Roles of membrane vesicles in bacterial pathogenesis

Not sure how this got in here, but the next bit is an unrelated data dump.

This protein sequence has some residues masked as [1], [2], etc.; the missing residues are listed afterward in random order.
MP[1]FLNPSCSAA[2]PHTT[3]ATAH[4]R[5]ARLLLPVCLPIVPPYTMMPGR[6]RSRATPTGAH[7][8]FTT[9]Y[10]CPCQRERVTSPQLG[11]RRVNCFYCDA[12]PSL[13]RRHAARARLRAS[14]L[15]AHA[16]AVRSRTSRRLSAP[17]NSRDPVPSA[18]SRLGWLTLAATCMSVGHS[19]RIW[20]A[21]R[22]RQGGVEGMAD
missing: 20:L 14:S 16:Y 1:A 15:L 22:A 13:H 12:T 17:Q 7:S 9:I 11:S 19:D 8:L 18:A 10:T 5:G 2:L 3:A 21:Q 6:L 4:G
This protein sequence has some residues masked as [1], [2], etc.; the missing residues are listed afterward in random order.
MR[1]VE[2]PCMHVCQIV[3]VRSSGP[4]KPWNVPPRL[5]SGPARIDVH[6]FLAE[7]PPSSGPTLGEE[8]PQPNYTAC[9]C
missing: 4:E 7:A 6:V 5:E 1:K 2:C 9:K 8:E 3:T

Abstract: The production of membranous vesicles is observed to occur among organisms from all domains of the tree of life spanning prokaryotes (bacteria, archaea) and eukaryotes (plants, animals and fungi). Bacterial release of membrane-derived vesicles (MVs) has been studied most extensively in cases of Gram-negative species and implicating their outer membrane in formation of extracellular MVs. However, recent studies focusing on Gram-positive bacteria have established that they also undergo MV formation. Membrane vesicles are released during normal bacterial growth, they are derived from the bacterial membrane(s) and may function as transporters of different proteins, DNA and RNA to the neighbouring bacteria or to the cells of a mammalian host. The transport of virulence factors in a condensed manner via MVs to the host cells presumably protects these proteins from degradation and, thereby, targets the host cells in a specific manner.The aim of my thesis is to investigate secretion of MV-associated virulence factors and to study interactions of MVs produced by two selected Gram-negative and Gram-positive bacteria, i.e. Vibrio cholerae and Listeria monocytogenes, with eukaryotic host cells. Depending on whether the bacterium acts as an extracellular or intracellular pathogen, MVs may be considered to have specific functions, which may lead to the different outcomes of MV-host interactions.V. cholerae transport systems for virulence factors include the Type VI secretion system and MVs (also referred to as the “Type 0” secretion system). We have identified that the biologically active form of PrtV protease in different V. cholerae serogroups is transported via MVs. PrtV protease is essential for V. cholerae environmental survival and protection from natural predator grazing. We demonstrated that PrtV is primarily translocated via the inner membrane to the periplasmic space, where it undergoes autoproteolysis, and the truncated version of PrtV protein is packaged inside the MVs and released from the surface of bacteria. MV-associated PrtV protease showed a contribution to bacterial resistance towards the antimicrobial peptide LL-37, thereby, enhancing bacterial survival by avoiding this innate immune defense of the host.We also studied another virulence factor of V. cholerae, the pore-forming toxin VCC, which was found to be transported by MVs. MV-associated VCC is biologically active and triggers an autophagic response in the target cells. We suggested that autophagy serves as a cellular defense mechanism against the MV-associated bacterial virulence factor of V. cholerae. Listeria monocytogenes is a Gram-positive intracellular and facultative anaerobic food-borne pathogen causing listeriosis. It causes only sporadic outbreaks in healthy individuals, however, it is dangerous for a fetus or newborn child, and for pregnant and immunocompromised people, leading to a deadly infection in one third of the cases. We have analyzed MVs produced by L. monocytogenes and their interaction with eukaryotic cells. Confocal microscopy analysis showed that MVs are internalized into HeLa and HEK293 cells and are accumulated in lysosomes. Moreover, L. monocytogenes produces MVs inside the host cells and even inside the phagosomes. We found that the major virulence factor of L. monocytogenes, the cholesterol-dependent pore-forming protein listeriolysin O (LLO), is entrapped inside the MVs and resides there in an oxidized inactive state. LLO is known to induce autophagy by making pores in the phagosomal membrane of targeted eukaryotic cells. In our studies, we have shown that MVs effectively abrogated autophagy induced by Torin1, by purified LLO or by another pore-forming toxin from V. cholerae. We also found that MVs promote bacterial intracellular survival inside mouse embryonic fibroblasts. In addition, MVs have been shown to have a strong protective activity against host cell necrosis initiated by pore-forming toxin. Taken together, these findings suggested that in vivo MVs production from L. monocytogenes might be a relevant strategy of bacteria to manipulate host responses and to promote bacterial survival inside the host cells.
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